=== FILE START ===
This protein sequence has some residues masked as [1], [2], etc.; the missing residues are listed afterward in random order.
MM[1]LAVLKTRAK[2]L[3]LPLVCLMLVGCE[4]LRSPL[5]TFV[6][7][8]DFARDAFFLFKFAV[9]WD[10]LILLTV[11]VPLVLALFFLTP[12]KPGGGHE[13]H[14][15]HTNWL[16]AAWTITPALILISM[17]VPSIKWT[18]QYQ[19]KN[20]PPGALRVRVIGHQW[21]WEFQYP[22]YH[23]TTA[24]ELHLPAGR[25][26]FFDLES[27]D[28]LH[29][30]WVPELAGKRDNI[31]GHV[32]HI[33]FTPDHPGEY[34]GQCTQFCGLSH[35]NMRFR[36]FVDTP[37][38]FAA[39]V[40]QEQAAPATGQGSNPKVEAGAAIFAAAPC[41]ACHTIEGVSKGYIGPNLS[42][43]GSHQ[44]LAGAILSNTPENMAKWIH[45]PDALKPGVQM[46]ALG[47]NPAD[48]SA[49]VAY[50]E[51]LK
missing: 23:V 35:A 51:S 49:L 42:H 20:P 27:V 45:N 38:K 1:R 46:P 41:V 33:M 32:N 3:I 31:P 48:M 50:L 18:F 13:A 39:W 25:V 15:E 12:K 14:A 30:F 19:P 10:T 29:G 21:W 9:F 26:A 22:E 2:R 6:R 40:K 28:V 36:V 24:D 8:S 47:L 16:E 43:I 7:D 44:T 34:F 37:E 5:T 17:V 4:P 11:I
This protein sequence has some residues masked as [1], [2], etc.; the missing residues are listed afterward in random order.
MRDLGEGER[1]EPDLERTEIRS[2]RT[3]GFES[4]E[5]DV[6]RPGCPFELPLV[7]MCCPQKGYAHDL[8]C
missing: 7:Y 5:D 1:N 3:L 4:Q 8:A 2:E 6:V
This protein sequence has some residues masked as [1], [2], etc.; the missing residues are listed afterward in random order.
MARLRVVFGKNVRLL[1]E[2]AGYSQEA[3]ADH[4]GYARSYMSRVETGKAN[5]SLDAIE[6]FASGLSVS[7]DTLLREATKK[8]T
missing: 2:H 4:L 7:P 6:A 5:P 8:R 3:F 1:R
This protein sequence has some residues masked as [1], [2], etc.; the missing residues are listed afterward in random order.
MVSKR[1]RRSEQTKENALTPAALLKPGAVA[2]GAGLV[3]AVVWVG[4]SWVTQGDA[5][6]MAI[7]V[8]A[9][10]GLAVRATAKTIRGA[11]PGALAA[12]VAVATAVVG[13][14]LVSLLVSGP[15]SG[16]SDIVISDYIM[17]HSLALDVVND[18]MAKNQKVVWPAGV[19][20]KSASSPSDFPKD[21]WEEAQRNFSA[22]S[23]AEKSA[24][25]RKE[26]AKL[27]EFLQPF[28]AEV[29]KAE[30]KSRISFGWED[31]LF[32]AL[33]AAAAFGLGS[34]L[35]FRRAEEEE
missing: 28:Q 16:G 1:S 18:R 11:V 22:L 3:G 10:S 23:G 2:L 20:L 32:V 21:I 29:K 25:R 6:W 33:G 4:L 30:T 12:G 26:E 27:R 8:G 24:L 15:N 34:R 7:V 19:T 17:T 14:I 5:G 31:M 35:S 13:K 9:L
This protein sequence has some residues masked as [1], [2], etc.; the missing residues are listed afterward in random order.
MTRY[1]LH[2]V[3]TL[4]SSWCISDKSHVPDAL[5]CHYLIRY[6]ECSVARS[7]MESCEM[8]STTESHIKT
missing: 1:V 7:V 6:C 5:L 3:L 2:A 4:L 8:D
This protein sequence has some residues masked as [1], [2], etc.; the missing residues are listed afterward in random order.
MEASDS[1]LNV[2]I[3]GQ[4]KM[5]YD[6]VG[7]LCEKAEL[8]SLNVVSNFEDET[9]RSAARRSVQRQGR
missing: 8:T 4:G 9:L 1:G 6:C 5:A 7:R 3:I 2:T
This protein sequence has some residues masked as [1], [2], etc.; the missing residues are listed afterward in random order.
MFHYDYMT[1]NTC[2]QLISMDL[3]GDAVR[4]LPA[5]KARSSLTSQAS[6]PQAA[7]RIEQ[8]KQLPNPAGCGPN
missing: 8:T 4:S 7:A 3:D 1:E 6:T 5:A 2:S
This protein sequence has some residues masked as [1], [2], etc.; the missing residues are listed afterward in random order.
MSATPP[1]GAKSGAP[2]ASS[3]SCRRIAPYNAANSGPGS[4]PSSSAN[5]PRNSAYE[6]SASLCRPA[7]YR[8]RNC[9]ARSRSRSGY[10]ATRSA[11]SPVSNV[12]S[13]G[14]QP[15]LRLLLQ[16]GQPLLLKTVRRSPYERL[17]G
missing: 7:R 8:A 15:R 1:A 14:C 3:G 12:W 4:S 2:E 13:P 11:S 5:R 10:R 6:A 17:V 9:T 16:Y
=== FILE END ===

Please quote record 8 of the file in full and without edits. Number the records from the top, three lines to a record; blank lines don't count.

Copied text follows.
This protein sequence has some residues masked as [1], [2], etc.; the missing residues are listed afterward in random order.
MSATPP[1]GAKSGAP[2]ASS[3]SCRRIAPYNAANSGPGS[4]PSSSAN[5]PRNSAYE[6]SASLCRPA[7]YR[8]RNC[9]ARSRSRSGY[10]ATRSA[11]SPVSNV[12]S[13]G[14]QP[15]LRLLLQ[16]GQPLLLKTVRRSPYERL[17]G
missing: 7:R 8:A 15:R 1:A 14:C 3:G 12:W 4:S 2:E 13:P 11:S 5:R 10:R 6:A 17:V 9:T 16:Y